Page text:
FIGURE 4. Archaeal community composition at family level for water treated with oil (WAF) and with dispersed oil (CEWAF) at days 8, 12, 24, and 48 determined by metagenomic analyses. Archaeal community for deep water control samples (no oil) are shown at days 0 and 48. Archaeal profiles at Foz do Amazonas (A) and at Barreirinhas (B).
In the Barreirinhas experiment, the major groups were Desulfococcus, Thermoproteaceae, Halobacteriaceae, and Nitrosopumilaceae. Desulforucoccaceae increased in both WAF, from 16.94% (T1) to 45.28% (T4) and in CEWAF, from 23.30% (T1) to 64.25% (T2) (Figure 4B). Sulfolobaceae (4.51%) and Nitrosopumilaceae (13.72%) appeared only at T1 in WAF. Thermoproteaceae increased from 5.95% (T1) to 25.30% (T3) whereas Halobacteriaceae and Methanobacteriaceae decreased from 28.91% (T1) to 0% (T4) and from 20.21% (T1) to 0% (T3), respectively. In the CEWAF treatment, Nitrosopumilaceae peaked at T1 (13.72%) and T2 (18.15%), whereas Methanobacteriaceae decreased along time from 26.72% (T1) to 0% (T4). Halobacteriaceae (19.36%), Thermoproteaceae (11.98%) and Methanocellaceae (14.55%) peaked at T3. In the control treatment, Nitrosopumilaceae dropped from 27.93% (T0) to 4.17% (T4), Halobacteriaceae from 20.23% (T0) to 15.44% (T4) whereas Methanosarcinaceae (58.22%), Desulfococcus (8.78%), Thermoproteaceae (12.31%) and peaked at T4.
Apicomplexa, Ascomycota, Bacillariophyta, Basidiomycota, Chlorophyta, and Microsporidia were the major groups found (Figures 5A,B). There was a clear increase in Ascomycota (from 22 to 31% in the WAF treatment and 22 to 25% in the CEWAF treatment in seawater from Foz and from 7 to 34% in the WAF treatment and 7 to 17% in the CEWAF treatment in seawater from Barreirinhas) and Microsporidia (from 1 to 10% in the WAF treatment and 1 to 15% in the CEWAF treatment in seawater from Foz and from 0.1 to 12% in the WAF treatment and 0.1 to 1% in the CEWAF treatment in seawater from Barreirinhas) at T1 of both the WAF treatment and the CEWAF treatment in the two experiments compared to the T0. The same was observed for Basidiomycota (from 4 to 13% at T4 of CEWAF in the Foz do Amazonas experiment) and Apicomplexa (from 3 to 9% and from 3 to 16% in T4 in the WAF Foz and Barreirinhas experiments, respectively).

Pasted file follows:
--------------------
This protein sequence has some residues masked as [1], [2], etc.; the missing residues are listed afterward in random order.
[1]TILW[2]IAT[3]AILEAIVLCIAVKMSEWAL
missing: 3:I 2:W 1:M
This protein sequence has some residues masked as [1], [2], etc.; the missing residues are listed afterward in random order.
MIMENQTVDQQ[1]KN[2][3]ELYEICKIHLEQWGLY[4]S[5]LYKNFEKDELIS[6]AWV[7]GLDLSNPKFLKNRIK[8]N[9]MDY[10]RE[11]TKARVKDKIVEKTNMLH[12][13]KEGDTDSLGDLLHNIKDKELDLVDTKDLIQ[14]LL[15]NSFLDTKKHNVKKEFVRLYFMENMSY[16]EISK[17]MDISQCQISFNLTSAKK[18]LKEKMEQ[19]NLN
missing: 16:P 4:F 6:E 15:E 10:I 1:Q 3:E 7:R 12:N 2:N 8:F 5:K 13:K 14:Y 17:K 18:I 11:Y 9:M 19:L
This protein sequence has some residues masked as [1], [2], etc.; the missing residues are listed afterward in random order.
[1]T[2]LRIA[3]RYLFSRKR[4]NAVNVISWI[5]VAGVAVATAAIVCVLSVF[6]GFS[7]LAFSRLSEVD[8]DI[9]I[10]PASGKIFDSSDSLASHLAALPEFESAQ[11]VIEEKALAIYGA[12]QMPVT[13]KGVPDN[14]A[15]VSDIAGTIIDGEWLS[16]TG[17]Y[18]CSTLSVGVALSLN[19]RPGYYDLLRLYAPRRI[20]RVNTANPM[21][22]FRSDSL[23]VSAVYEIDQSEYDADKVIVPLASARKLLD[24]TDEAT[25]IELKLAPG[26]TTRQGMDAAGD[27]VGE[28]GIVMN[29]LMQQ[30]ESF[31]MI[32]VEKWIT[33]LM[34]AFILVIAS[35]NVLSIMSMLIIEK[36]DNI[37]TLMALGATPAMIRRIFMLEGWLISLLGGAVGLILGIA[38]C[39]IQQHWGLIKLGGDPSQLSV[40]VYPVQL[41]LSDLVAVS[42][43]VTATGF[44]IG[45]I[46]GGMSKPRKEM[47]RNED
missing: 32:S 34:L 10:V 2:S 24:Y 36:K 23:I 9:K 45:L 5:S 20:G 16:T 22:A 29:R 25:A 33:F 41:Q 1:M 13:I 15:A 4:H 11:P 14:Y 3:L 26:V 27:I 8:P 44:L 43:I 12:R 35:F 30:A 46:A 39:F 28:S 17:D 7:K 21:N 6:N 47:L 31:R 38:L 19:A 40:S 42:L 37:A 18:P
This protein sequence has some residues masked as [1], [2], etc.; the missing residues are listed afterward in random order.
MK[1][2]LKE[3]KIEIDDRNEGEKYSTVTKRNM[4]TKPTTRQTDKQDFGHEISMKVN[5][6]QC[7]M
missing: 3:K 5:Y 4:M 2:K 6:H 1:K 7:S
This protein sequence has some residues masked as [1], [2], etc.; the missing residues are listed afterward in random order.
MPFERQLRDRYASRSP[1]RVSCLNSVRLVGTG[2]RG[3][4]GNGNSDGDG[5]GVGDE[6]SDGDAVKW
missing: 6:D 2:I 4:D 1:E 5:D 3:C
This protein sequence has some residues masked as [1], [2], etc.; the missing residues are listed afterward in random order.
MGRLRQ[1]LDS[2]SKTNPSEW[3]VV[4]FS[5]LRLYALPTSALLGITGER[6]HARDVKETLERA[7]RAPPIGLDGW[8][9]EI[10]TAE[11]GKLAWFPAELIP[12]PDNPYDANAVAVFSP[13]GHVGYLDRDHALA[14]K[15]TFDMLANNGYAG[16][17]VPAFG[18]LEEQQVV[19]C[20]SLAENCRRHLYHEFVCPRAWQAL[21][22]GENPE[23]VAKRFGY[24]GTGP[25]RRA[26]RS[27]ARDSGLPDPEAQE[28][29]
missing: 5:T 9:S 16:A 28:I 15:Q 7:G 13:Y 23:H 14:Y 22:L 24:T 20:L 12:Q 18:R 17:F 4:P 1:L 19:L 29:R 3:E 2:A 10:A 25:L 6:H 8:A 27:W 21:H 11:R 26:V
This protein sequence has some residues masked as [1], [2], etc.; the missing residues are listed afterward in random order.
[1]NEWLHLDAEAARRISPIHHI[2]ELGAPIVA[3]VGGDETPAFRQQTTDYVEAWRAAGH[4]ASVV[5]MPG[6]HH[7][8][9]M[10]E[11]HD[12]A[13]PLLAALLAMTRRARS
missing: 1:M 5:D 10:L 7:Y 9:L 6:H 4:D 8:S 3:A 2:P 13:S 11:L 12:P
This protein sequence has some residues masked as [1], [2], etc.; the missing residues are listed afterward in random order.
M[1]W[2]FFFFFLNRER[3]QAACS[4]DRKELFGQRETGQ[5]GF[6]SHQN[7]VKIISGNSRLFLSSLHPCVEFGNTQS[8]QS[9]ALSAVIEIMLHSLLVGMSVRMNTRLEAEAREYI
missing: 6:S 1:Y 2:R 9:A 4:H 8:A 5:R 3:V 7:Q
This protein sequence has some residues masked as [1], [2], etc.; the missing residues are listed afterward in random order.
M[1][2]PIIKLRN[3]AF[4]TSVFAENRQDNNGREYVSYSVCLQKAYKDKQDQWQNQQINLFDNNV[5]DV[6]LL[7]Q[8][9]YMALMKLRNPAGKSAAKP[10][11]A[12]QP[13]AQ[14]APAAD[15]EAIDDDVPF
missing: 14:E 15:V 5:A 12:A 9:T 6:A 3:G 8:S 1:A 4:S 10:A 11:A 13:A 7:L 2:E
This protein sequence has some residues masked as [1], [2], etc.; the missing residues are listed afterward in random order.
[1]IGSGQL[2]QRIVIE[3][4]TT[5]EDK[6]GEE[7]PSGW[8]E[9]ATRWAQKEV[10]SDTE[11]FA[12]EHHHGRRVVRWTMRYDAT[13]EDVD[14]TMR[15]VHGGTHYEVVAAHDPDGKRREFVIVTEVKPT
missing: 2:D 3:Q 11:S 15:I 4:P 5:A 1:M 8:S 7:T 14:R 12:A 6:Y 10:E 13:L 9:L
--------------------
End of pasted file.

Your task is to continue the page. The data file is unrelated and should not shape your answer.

FIGURE 5. Eukaryotic community composition at family level for water treated with oil (WAF) and with dispersed oil (CEWAF) at days 8, 12, 24, and 48 determined by metagenomic analyses. Eukaryotic community for deep water control samples (no oil) are shown at days 0 and 48. Eukaryotic profiles at Foz do Amazonas (A) and at Barreirinhas (B).
Functional Identification of Metagenomics Sequences
The functional profile of both treatments, WAF and CEWAF, was very similar (Supplementary Figures 2A,B). The major functional groups were carbohydrates, amino acids, proteins, cofactors and enzymes, representing over 60% of the metagenomic sequences with known function in both experiments. The number of sequences associated with membrane transport, metabolism of aromatics, motility and chemotaxis, virulence and disease increased over the time in both experiments while the number of sequences associated with carbohydrates and photosynthesis metabolism decreased (Figure 6).
FIGURE 6. Major differences between subsystems profiles determined by metagenomic analyses at Foz do Amazonas (A) and at Barreirinhas (B). T0 corresponds to control deep water samples (no oil) and T1, T2, T3, and T4 corresponds to days 8, 12, 24, and 48, respectively.